Why mine for copper in a beautiful place like this?

February 13, 2017, 8:19 a.m.
Porcupine Mountains state park
Photo: James Ward Ewing/Shutterstock

Canadian copper mining company Highland Copper got the green light from the Department of Natural Resources (DNR) to start exploratory drilling in Michigan's Porcupine Mountains Wilderness State Park, which lies along the shore of Lake Superior. The exploratory drilling, which affects a small portion of DNR-managed land, will continue into March.

If Highland finds enough minable copper during this phase, the company would bore underground tunnels into the park from adjacent land.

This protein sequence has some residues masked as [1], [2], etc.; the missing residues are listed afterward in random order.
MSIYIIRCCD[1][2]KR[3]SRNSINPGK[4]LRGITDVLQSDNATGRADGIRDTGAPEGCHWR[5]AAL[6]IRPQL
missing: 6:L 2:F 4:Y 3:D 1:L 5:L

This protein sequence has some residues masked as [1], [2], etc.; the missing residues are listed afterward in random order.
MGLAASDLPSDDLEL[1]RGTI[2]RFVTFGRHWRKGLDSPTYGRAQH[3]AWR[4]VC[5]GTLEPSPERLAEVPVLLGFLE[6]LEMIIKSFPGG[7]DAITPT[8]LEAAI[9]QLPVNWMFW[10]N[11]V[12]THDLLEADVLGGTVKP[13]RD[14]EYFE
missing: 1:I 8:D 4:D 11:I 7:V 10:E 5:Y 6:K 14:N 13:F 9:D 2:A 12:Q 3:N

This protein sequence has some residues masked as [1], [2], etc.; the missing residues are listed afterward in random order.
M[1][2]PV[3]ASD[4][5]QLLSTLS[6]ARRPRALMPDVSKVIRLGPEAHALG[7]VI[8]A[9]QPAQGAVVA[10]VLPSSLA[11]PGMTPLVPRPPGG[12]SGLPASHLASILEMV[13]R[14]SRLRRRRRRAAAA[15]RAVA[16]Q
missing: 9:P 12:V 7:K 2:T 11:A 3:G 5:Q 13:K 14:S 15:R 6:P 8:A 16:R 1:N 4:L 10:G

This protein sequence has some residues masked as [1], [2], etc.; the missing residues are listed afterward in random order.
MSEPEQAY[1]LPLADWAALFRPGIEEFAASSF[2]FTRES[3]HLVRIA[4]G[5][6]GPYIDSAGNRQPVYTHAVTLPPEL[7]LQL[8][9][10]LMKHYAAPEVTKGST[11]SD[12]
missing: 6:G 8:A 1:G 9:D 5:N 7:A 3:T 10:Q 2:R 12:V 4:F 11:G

As Michigan's largest state park, Porcupine Mountains Wilderness is a lure for outdoor enthusiasts and recreation seekers. How the mining might affect the park as a destination is unknown, but the activity is concerning to environmental and conservation groups.

"In addition to its nearly 60-year history as a state park, the state of Michigan pursued special natural area protections for the Porcupine Mountains to stem ongoing threats, including those from copper mining, to the area's pristine geological and ecological resources," said Cia Segerlind, spokesperson for the Michigan League of Conservation Voters, told MLive. "It is crucial that we maintain such protections."

The mineral rights for the land under part of the park have been owned by a private company since at least 1948. In Michigan, it's legal to separate the surface rights from the mineral rights, which is what this kind of scenario possible.